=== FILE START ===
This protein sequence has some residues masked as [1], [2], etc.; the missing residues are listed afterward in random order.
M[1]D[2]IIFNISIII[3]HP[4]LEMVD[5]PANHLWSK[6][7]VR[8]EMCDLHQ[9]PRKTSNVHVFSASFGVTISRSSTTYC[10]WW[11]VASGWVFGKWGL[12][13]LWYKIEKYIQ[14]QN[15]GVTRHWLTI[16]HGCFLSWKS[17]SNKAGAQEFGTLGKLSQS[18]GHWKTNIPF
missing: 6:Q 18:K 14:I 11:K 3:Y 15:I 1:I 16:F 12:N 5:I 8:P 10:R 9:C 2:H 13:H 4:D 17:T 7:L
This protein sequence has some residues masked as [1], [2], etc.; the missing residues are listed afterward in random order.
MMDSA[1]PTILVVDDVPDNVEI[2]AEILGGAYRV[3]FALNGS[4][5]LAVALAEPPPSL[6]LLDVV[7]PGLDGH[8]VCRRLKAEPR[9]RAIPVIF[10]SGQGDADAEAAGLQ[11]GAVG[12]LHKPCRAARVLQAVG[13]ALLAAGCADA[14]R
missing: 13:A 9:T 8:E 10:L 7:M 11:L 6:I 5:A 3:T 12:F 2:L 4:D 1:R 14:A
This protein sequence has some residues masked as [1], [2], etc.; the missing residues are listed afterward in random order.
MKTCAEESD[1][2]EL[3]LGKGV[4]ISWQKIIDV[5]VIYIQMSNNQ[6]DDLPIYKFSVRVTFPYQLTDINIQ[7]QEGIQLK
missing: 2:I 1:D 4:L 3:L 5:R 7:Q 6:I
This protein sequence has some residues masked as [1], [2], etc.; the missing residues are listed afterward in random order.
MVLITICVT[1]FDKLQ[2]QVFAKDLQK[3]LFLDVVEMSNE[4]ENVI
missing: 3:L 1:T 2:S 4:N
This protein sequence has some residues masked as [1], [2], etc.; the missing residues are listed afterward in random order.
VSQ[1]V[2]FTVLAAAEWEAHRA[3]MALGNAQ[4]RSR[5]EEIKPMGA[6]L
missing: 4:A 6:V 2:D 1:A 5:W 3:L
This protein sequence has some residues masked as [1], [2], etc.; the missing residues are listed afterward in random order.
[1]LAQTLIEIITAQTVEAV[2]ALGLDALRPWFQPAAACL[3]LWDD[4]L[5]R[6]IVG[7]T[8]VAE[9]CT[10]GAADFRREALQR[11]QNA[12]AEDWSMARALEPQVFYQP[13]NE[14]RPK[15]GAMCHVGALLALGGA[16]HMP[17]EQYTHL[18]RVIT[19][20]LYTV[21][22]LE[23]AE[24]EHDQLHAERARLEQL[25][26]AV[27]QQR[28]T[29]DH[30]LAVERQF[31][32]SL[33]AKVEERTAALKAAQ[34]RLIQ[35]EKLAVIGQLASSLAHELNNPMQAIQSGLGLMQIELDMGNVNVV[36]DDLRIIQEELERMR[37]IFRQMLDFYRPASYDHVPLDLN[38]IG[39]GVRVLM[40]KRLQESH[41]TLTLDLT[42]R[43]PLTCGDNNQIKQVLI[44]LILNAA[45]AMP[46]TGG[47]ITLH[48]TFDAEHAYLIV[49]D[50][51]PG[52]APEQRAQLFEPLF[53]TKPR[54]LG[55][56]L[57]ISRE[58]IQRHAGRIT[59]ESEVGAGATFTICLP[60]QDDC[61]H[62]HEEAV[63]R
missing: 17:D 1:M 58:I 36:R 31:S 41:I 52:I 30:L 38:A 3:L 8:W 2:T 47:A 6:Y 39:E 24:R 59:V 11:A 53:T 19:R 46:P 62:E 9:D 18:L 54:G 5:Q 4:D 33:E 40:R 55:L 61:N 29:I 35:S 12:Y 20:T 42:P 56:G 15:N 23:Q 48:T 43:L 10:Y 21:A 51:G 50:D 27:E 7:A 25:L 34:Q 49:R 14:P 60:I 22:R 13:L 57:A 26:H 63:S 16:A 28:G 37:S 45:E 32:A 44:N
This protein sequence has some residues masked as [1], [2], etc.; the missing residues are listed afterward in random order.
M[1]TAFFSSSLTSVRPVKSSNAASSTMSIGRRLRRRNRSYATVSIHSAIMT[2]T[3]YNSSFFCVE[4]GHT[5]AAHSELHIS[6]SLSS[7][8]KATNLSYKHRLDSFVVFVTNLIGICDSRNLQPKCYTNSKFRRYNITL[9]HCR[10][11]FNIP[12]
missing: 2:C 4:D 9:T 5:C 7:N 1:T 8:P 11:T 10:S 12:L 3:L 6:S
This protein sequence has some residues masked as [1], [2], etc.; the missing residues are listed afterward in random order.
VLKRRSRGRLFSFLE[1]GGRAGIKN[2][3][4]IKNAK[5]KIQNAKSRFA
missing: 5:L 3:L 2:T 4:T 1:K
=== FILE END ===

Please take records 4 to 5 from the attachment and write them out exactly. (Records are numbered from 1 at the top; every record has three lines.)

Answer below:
This protein sequence has some residues masked as [1], [2], etc.; the missing residues are listed afterward in random order.
MVLITICVT[1]FDKLQ[2]QVFAKDLQK[3]LFLDVVEMSNE[4]ENVI
missing: 3:L 1:T 2:S 4:N
This protein sequence has some residues masked as [1], [2], etc.; the missing residues are listed afterward in random order.
VSQ[1]V[2]FTVLAAAEWEAHRA[3]MALGNAQ[4]RSR[5]EEIKPMGA[6]L
missing: 4:A 6:V 2:D 1:A 5:W 3:L